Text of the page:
Why Is Facebook Ruling The Roost?

It seems that we now live in a world which is completely obsessed with Facebook. Everywhere we go and everything we do seems to have something to do with the social networking site, and it has spawned hundreds of new creations, from feature-length films (The Social Network) and new English words (‘I’ll Facebook you tonight, yeh?’) to even a baby’s name (yes, it’s true).

Why is this? In less than 10 years, Mark Zuckerberg, the founder of Facebook, was transformed from a nerdy, fencing-obsessed psychology and computer science student to the world’s youngest billionaire, with a net wealth of somewhere around $14 billion (however this figure is debatable). And all for creating something that you and I could have thought up of in 5 minutes, a way to keep in touch with what your friends are doing online. The phrase ‘easy money’ springs to mind here. Why did Facebook, of all the ways to communicate online, win the social networking game before we even knew what a social network was?

Where it all started

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Mark Zuckerberg created Facebook whilst he was still at university.

I have been on Facebook since about 2006. I was bullied into signing up to it by some mates whilst at sixth-form at school (equivalent to eleventh or twelfth grade), and because I was young and obsessed with any new trend, I signed up straight away. Before that, social networking hadn’t really taken off and indeed, most people didn’t know what the word meant. There was the odd person who had Bebo but everyone else kept in touch either via the old-fashioned way of talking, texting or via MSN, which everyone seemed to have.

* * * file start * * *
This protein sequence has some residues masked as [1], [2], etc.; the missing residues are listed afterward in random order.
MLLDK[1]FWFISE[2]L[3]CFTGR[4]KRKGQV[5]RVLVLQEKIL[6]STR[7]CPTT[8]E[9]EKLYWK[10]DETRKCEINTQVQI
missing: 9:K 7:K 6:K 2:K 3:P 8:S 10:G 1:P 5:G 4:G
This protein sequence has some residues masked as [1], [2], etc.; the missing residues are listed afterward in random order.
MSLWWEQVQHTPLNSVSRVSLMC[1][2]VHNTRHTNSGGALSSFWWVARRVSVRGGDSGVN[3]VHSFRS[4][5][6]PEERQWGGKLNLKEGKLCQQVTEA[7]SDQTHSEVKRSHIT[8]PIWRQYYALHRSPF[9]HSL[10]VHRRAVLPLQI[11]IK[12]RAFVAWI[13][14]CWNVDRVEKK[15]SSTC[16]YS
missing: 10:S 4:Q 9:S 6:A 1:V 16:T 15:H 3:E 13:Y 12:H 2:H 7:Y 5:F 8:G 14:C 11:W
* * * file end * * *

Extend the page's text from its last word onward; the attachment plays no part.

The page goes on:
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Despite the decline in MSN (Windows Live) Messenger, it still boasts over 330 million active users

But why Facebook?

When everyone started to hear about Facebook, it took off straight away and both Bebo and MySpace accounts gathered dust as people flocked to the new platform. It seemed like something cool and new, and to ignorant teenagers such as myself at the time, it was a big eye-opener.

The advantages of Facebook were numerous. Its interface was very easy to use (even back then) in comparison to MySpace (which was, and still is to a certain extent, very cluttered), and it seemed like everything was in one place. You had one place to upload your photos, one place to chat with your friends and one place to play games. Why would you need to visit other sites to do this?

Facebook also seemed the place that everyone was at. Everyone who you knew was on it. You can use it to rekindle existing friendships and/or relationships (delete as appropriate) or simply find out more information about a person. At our school, a relationship wasn’t “official” until it was on Facebook and it seemed the starting point for most conversations (‘Did you see X’s Facebook status last night?’). It brought people together, which was Zuckerberg’s original aim, and it did it in a way that was unique and pioneering. It also directly typified the network effect: once everyone else was on it, you felt like you had to be on it, too.